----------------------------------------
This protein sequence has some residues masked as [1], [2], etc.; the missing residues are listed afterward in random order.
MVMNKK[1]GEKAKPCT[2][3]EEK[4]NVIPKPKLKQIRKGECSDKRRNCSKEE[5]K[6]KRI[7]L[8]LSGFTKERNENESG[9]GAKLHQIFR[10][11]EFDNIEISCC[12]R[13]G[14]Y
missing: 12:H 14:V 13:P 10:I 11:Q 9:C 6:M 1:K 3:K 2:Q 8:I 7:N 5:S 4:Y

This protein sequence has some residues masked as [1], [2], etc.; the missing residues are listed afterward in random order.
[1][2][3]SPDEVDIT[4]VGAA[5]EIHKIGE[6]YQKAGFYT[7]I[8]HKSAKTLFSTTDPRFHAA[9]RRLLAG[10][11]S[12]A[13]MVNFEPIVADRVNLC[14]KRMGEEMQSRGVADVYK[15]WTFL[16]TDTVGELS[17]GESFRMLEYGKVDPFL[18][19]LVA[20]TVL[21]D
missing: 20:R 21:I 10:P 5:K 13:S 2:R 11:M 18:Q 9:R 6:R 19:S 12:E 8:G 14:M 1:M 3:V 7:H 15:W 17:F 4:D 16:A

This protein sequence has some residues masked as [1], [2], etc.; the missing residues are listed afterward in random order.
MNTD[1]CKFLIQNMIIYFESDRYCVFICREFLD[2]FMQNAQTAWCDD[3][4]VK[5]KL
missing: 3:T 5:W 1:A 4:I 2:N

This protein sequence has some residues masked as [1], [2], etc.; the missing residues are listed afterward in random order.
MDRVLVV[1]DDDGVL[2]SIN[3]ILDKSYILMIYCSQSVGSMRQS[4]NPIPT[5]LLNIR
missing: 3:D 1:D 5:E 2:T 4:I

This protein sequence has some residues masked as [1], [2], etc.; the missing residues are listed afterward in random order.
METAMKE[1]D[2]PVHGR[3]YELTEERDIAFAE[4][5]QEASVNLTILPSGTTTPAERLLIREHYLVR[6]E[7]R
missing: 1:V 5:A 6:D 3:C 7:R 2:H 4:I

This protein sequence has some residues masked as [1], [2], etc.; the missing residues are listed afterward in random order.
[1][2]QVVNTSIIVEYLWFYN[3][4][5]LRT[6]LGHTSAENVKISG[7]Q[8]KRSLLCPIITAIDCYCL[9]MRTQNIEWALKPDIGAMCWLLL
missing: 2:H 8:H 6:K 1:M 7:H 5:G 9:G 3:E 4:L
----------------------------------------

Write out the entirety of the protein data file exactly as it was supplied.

This protein sequence has some residues masked as [1], [2], etc.; the missing residues are listed afterward in random order.
MVMNKK[1]GEKAKPCT[2][3]EEK[4]NVIPKPKLKQIRKGECSDKRRNCSKEE[5]K[6]KRI[7]L[8]LSGFTKERNENESG[9]GAKLHQIFR[10][11]EFDNIEISCC[12]R[13]G[14]Y
missing: 12:H 14:V 13:P 10:I 11:Q 9:C 6:M 1:K 3:K 2:Q 8:I 7:N 5:S 4:Y

This protein sequence has some residues masked as [1], [2], etc.; the missing residues are listed afterward in random order.
[1][2][3]SPDEVDIT[4]VGAA[5]EIHKIGE[6]YQKAGFYT[7]I[8]HKSAKTLFSTTDPRFHAA[9]RRLLAG[10][11]S[12]A[13]MVNFEPIVADRVNLC[14]KRMGEEMQSRGVADVYK[15]WTFL[16]TDTVGELS[17]GESFRMLEYGKVDPFL[18][19]LVA[20]TVL[21]D
missing: 20:R 21:I 10:P 5:K 13:S 2:R 11:M 18:Q 9:R 6:R 19:S 12:E 8:G 14:M 1:M 3:V 7:H 15:W 17:F 4:D 16:A

This protein sequence has some residues masked as [1], [2], etc.; the missing residues are listed afterward in random order.
MNTD[1]CKFLIQNMIIYFESDRYCVFICREFLD[2]FMQNAQTAWCDD[3][4]VK[5]KL
missing: 3:T 5:W 1:A 4:I 2:N

This protein sequence has some residues masked as [1], [2], etc.; the missing residues are listed afterward in random order.
MDRVLVV[1]DDDGVL[2]SIN[3]ILDKSYILMIYCSQSVGSMRQS[4]NPIPT[5]LLNIR
missing: 3:D 1:D 5:E 2:T 4:I

This protein sequence has some residues masked as [1], [2], etc.; the missing residues are listed afterward in random order.
METAMKE[1]D[2]PVHGR[3]YELTEERDIAFAE[4][5]QEASVNLTILPSGTTTPAERLLIREHYLVR[6]E[7]R
missing: 1:V 5:A 6:D 3:C 7:R 2:H 4:I

This protein sequence has some residues masked as [1], [2], etc.; the missing residues are listed afterward in random order.
[1][2]QVVNTSIIVEYLWFYN[3][4][5]LRT[6]LGHTSAENVKISG[7]Q[8]KRSLLCPIITAIDCYCL[9]MRTQNIEWALKPDIGAMCWLLL
missing: 2:H 8:H 6:K 1:M 7:H 5:G 9:G 3:E 4:L